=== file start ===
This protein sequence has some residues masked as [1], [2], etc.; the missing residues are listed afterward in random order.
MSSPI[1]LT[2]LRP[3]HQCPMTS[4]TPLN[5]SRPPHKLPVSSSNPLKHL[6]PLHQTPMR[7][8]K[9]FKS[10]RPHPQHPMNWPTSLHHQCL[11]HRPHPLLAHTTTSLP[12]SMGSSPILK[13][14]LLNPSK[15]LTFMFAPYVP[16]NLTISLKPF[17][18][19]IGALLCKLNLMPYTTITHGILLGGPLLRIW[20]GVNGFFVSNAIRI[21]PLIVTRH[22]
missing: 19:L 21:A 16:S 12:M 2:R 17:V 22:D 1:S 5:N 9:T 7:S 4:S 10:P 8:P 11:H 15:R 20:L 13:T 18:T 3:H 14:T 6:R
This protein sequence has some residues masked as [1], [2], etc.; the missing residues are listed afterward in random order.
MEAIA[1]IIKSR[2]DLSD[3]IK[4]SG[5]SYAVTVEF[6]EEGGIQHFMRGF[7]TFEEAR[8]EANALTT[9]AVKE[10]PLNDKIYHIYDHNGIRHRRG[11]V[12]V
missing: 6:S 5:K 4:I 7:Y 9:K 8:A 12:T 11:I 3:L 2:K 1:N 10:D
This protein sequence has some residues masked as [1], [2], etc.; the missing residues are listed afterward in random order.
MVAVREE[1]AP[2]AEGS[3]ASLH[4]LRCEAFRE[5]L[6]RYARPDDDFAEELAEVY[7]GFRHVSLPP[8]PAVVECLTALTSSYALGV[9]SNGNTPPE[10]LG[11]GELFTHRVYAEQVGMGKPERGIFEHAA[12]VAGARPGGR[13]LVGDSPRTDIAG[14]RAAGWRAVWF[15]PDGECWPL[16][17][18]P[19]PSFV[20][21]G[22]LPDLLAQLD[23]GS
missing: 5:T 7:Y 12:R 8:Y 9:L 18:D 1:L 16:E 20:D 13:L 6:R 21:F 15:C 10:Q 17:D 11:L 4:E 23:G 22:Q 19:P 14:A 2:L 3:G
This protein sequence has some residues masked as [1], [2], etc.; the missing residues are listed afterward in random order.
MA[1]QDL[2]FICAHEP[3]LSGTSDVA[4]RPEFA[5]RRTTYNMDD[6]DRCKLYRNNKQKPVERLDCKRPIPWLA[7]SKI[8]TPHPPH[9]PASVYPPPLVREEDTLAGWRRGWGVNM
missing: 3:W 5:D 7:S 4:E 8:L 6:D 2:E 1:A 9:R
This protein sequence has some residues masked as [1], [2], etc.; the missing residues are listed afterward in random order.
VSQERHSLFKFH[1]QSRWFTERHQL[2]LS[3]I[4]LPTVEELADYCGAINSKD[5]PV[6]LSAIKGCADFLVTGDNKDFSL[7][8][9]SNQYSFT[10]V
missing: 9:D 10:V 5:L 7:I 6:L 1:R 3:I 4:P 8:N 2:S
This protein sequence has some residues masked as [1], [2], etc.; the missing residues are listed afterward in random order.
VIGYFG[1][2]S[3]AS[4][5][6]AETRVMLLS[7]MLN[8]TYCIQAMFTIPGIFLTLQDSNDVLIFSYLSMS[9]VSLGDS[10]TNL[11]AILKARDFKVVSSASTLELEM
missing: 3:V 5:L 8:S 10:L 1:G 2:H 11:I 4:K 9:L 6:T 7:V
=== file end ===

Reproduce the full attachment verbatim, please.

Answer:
This protein sequence has some residues masked as [1], [2], etc.; the missing residues are listed afterward in random order.
MSSPI[1]LT[2]LRP[3]HQCPMTS[4]TPLN[5]SRPPHKLPVSSSNPLKHL[6]PLHQTPMR[7][8]K[9]FKS[10]RPHPQHPMNWPTSLHHQCL[11]HRPHPLLAHTTTSLP[12]SMGSSPILK[13][14]LLNPSK[15]LTFMFAPYVP[16]NLTISLKPF[17][18][19]IGALLCKLNLMPYTTITHGILLGGPLLRIW[20]GVNGFFVSNAIRI[21]PLIVTRH[22]
missing: 19:L 21:A 16:S 12:M 2:R 17:V 22:D 1:S 5:N 9:T 7:S 4:S 10:P 8:P 11:H 15:R 20:L 13:T 18:T 3:H 14:T 6:R
This protein sequence has some residues masked as [1], [2], etc.; the missing residues are listed afterward in random order.
MEAIA[1]IIKSR[2]DLSD[3]IK[4]SG[5]SYAVTVEF[6]EEGGIQHFMRGF[7]TFEEAR[8]EANALTT[9]AVKE[10]PLNDKIYHIYDHNGIRHRRG[11]V[12]V
missing: 6:S 5:K 4:I 7:Y 9:K 8:A 12:T 11:I 3:L 2:K 1:N 10:D
This protein sequence has some residues masked as [1], [2], etc.; the missing residues are listed afterward in random order.
MVAVREE[1]AP[2]AEGS[3]ASLH[4]LRCEAFRE[5]L[6]RYARPDDDFAEELAEVY[7]GFRHVSLPP[8]PAVVECLTALTSSYALGV[9]SNGNTPPE[10]LG[11]GELFTHRVYAEQVGMGKPERGIFEHAA[12]VAGARPGGR[13]LVGDSPRTDIAG[14]RAAGWRAVWF[15]PDGECWPL[16][17][18]P[19]PSFV[20][21]G[22]LPDLLAQLD[23]GS
missing: 5:T 7:Y 12:R 8:Y 9:L 18:D 1:L 16:E 20:D 13:L 6:R 21:F 15:C 10:Q 17:D 11:L 4:E 23:G 22:Q 19:P 14:A 2:L 3:G
This protein sequence has some residues masked as [1], [2], etc.; the missing residues are listed afterward in random order.
MA[1]QDL[2]FICAHEP[3]LSGTSDVA[4]RPEFA[5]RRTTYNMDD[6]DRCKLYRNNKQKPVERLDCKRPIPWLA[7]SKI[8]TPHPPH[9]PASVYPPPLVREEDTLAGWRRGWGVNM
missing: 3:W 5:D 7:S 4:E 8:L 6:D 2:E 1:A 9:R
This protein sequence has some residues masked as [1], [2], etc.; the missing residues are listed afterward in random order.
VSQERHSLFKFH[1]QSRWFTERHQL[2]LS[3]I[4]LPTVEELADYCGAINSKD[5]PV[6]LSAIKGCADFLVTGDNKDFSL[7][8][9]SNQYSFT[10]V
missing: 9:D 10:V 5:L 7:I 6:L 1:R 3:I 4:P 8:N 2:S
This protein sequence has some residues masked as [1], [2], etc.; the missing residues are listed afterward in random order.
VIGYFG[1][2]S[3]AS[4][5][6]AETRVMLLS[7]MLN[8]TYCIQAMFTIPGIFLTLQDSNDVLIFSYLSMS[9]VSLGDS[10]TNL[11]AILKARDFKVVSSASTLELEM
missing: 3:V 5:L 8:S 10:L 1:G 2:H 11:I 4:K 9:L 6:T 7:V